Style as A Healthy Retreat from Fashion

Style as A Healthy Retreat from Fashion

As women, even our most intimate notions of getting dressed have been imprinted with the marks of the society in which we live. We spend our first years, the delicate years of our teens, consumed by the idea that there is an ideal standard of beauty, one to which we should conform. There's a look, a body, a life- none of which is our own, against which we learn to measure our worth. Our young adulthood gives us our first tastes of fashion as a consumer construct. If we can't be that ideal standard of beauty, at least we can buy it. Along the way, we learn to dress for everyone but ourselves: for men, for women, for attention, for status, for strangers on the street we'll never see again. By the time we reach the phase in our adulthood in which we're getting clearer on who we are and what is worth our time and energy (and what isn't), our conception of fashion is conflicted and we are left confused. Is fashion empowering or enervating? Does fashion help make us whole or leave us feeling perpetually incomplete? Out of the conflict and the confusion, and the feelings of disempowerment and inadequacy they give rise to, can we get to a healthy relationship with fashion?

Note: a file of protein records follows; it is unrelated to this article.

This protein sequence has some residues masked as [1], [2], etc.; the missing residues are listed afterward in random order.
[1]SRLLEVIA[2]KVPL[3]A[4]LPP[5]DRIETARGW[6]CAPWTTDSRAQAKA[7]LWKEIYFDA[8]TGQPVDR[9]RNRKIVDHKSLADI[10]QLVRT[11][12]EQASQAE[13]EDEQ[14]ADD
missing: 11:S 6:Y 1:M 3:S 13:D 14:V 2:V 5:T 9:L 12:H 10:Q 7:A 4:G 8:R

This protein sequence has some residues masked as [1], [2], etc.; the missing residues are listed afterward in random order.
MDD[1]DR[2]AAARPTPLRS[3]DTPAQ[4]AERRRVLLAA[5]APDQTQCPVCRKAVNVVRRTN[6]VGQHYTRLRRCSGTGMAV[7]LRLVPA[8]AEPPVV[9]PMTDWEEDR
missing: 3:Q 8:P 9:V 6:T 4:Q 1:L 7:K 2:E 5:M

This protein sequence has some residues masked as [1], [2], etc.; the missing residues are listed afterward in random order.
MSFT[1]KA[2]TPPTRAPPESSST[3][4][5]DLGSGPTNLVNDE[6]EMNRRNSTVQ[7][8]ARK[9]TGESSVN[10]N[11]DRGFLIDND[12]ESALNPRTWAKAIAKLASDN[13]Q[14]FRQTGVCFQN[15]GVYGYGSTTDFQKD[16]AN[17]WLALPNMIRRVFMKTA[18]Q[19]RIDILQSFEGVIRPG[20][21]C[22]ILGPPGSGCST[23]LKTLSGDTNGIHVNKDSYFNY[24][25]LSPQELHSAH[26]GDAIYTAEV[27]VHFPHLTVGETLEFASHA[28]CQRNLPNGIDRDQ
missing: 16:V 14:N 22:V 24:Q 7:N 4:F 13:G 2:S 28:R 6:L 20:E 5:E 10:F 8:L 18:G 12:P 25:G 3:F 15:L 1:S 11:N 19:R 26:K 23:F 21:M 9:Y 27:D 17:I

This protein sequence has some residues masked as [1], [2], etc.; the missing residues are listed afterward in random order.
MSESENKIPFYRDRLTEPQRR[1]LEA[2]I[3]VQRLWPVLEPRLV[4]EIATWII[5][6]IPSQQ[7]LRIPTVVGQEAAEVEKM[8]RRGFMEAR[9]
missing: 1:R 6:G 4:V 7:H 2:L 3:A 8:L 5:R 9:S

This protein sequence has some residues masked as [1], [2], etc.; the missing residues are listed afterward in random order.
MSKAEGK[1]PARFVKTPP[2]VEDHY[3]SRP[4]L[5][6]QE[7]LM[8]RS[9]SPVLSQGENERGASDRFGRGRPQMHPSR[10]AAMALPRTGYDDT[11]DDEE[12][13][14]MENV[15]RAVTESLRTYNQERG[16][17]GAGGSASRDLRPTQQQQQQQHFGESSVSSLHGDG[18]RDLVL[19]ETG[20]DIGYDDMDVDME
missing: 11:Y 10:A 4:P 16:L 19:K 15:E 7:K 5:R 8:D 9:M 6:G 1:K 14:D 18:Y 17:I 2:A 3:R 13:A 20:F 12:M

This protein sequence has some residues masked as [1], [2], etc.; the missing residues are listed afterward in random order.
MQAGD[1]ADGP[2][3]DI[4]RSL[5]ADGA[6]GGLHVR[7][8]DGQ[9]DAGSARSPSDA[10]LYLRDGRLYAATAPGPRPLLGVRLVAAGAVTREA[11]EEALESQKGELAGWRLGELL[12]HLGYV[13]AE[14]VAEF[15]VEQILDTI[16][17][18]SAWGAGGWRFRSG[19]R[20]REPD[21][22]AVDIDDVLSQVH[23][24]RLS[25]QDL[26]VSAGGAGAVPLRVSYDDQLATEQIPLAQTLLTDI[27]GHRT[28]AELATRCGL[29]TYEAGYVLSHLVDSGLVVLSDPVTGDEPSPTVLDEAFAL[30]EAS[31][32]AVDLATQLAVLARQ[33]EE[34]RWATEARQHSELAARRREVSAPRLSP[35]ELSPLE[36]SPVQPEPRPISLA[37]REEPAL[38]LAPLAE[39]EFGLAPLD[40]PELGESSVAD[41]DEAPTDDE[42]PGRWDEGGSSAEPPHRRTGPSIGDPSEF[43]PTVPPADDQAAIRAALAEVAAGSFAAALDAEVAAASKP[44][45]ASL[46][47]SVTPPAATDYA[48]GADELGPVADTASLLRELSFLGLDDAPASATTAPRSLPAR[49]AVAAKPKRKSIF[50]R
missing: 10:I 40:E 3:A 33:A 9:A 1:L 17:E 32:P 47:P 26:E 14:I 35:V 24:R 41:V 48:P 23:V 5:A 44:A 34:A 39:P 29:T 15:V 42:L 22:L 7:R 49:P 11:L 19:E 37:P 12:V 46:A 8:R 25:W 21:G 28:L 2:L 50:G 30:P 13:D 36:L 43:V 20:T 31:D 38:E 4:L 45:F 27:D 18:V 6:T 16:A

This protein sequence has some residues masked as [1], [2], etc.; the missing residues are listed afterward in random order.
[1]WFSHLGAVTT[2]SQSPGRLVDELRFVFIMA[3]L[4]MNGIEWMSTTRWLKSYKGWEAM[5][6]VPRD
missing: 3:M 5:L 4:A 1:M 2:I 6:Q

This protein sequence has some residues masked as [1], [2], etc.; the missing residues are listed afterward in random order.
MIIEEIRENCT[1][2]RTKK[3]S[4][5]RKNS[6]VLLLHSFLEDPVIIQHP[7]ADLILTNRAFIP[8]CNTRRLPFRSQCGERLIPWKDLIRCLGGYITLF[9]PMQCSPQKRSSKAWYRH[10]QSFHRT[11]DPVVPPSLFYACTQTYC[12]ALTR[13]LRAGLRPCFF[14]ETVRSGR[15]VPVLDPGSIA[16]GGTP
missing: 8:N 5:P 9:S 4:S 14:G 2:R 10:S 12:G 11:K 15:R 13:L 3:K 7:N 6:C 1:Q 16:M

Ouled-Naïl young woman in Tunisia by Lehnert & Landrock, 1905.

Ouled-Naïl young woman in Tunisia by Lehnert & Landrock, 1905.

 
 
Young woman by Kurt Hielscher in Old Romania, ca. 1930

Young woman by Kurt Hielscher in Old Romania, ca. 1930

 
 
A woman from Katkop Mountains, South Africa by Samuel Baylis Barnard ca. 1870

A woman from Katkop Mountains, South Africa by Samuel Baylis Barnard ca. 1870

 
 
A Berber woman in Tangier, Morocco by David G. Fairchild/National Geographic Archive, date unknown

A Berber woman in Tangier, Morocco by David G. Fairchild/National Geographic Archive, date unknown

I believe we can. We must.

The question becomes not whether but how to arrive at a conception of fashion that's healthy. What would it mean to go to our closet or add the item to our cart or put an outfit together for the sole purpose of our personal well-being, enjoyment, satisfaction, and self-love? Conditioned as we are, what does getting dressed in this paradigm of radiant self even look like?

I'm slowly learning.

Really, I'm slowly unlearning. Unlearning to judge myself, to dress for others, to see style as something that can be bought, to see myself as anything other than fundamentally complete. Essentially, I am unlearning the rules and constrictions of fashion, the falsehoods of it, and learning instead the freedom and empowerment and truth of style. Fashion has a reference point outside of us- a trend, a model, a brand name. Style is referent to only us. Style is it. Style is where the struggles that fashion brings out come to rest. Style is self-acceptance, worn on the outside, for all to see. I'm still far from figuring it out, but something has shifted. And even these very first steps feel so good. 

 

Feature image: Woman in Senegal circa 1910, via The Metropolitan Museum of Art, photographer unknown

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